The end is nigh for High Finance.
The mountaintop restaurant will close for good in October as part of a larger plan to replace the aging structure with a new building and new concept.
Sandia Peak Tram Co. last week received the necessary U.S. Forest Service approval for the project, according to the company’s senior vice president Benny Abruzzo, further crystallizing the project’s timeline. Abruzzo said High Finance is scheduled to close on Oct. 23, and crews will begin dismantling the building the following week.
The goal is to have a replacement up and running by May 2018.
Doug Smith and Russ Zeigler have operated High Finance since 1979, establishing their restaurant inside what was initially a skier’s day lodge. High Finance’s lease was set to expire this fall, which helped set the stage for a big change. But Abruzzo said there were other reasons to start over, including the building’s age — it was built in 1963 — and a desire to make it more accessible and compliant with all current codes.
“It’s basically outgrown its day and time. … The accessibility that the new restaurant is going to offer is going to be extremely improved,” said Abruzzo, noting that the owners started drawing up new plans about two years ago.
Abruzzo said Sandia Peak Tram Co. will operate the replacement restaurant, which is designed to include both a fine dining setting and a more casual bar-bistro area. The company hasn’t announced the name or menu details.
The new building will be larger than the existing version — 12,800 square feet, compared to 7,000. It will have two levels, though Abruzzo said all the dining areas will be on the upper level.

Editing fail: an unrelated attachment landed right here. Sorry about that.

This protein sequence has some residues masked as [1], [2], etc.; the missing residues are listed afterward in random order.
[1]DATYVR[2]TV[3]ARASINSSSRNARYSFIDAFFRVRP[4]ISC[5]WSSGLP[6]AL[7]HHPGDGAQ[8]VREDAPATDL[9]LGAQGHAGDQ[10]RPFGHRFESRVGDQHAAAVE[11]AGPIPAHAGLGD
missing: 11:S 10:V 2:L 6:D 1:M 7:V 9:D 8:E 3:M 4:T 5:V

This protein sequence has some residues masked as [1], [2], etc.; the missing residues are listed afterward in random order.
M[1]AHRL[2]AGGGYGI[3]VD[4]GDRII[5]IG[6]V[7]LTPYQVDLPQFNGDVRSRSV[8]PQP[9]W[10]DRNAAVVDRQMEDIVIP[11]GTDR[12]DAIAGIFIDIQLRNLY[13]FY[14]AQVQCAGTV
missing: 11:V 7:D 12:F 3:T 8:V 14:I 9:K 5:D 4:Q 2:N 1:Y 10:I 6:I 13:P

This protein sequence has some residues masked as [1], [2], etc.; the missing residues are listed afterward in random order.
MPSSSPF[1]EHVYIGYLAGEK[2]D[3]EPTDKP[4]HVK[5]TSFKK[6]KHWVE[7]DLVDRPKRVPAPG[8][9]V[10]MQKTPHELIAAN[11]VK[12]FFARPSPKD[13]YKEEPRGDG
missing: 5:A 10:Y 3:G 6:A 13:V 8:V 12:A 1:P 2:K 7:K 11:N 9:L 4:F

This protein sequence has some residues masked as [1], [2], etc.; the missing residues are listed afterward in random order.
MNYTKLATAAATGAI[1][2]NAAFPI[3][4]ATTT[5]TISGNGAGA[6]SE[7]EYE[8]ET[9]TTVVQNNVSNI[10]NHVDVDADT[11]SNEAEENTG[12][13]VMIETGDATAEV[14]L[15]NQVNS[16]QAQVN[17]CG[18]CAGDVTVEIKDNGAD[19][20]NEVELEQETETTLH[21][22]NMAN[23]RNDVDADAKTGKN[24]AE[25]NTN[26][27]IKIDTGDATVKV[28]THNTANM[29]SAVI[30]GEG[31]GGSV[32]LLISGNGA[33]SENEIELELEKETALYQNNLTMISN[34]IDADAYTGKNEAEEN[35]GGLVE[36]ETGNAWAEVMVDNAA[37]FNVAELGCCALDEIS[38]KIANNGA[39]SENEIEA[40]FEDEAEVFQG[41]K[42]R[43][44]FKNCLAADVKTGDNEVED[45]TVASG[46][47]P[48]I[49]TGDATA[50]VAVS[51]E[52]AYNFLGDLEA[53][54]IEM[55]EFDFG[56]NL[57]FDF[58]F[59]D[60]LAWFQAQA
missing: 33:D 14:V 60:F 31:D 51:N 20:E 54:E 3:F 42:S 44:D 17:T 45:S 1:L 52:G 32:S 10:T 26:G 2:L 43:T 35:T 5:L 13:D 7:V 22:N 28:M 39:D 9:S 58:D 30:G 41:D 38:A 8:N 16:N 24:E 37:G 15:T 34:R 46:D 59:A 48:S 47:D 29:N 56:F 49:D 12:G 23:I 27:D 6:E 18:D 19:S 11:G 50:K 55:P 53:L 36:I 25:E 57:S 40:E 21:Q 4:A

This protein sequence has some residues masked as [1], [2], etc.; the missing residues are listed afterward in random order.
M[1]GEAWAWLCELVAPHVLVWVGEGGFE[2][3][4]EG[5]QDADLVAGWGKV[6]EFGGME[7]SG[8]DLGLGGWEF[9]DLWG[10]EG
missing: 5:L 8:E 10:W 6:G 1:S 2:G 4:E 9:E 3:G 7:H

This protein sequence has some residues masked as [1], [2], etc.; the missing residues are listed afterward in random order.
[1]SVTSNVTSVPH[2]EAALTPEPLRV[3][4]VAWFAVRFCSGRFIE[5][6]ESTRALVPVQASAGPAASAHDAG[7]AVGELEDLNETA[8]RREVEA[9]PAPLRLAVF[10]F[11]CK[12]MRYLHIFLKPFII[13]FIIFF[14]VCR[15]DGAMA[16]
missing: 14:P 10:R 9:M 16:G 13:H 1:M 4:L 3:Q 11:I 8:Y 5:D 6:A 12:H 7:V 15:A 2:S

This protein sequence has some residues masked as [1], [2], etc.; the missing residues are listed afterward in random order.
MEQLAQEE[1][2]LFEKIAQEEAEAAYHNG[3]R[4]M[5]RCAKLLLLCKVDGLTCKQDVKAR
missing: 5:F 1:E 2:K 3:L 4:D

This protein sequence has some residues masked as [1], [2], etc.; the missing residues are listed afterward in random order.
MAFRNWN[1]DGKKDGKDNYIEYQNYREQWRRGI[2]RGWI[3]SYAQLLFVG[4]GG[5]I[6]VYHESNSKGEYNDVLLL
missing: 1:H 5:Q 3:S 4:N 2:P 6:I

“One of the really nice things about the new plan is that the fine dining restaurant will have the wonderful western views of the city of Albuquerque, but the bar and bistro will have the amazing view to the east toward the Ortiz Mountains, Santa Fe and the city lights of Edgewood,” Abruzzo said. “That’s going to be a new experience; we’re actually getting views out of both sides of the building.”
The lower level will house more of the operational activities, like food storage, though it also has restrooms available to forest users.
The restaurant will cost an estimated $7 million, Abruzzo said. San Francisco’s Bull Stockwell Allen did the design, while S&J Enterprises will build it.
The fall will also bring some changes to Sandiago’s Mexican Grill, also currently run by Smith and Zeigler. Abruzzo said Sandia Peak Tram Co. will assume operations of the restaurant at the mountain’s base on Nov. 8. It will close for a little more than a week for some interior upgrades and menu tweaks but keep the Sandiago’s name, he said.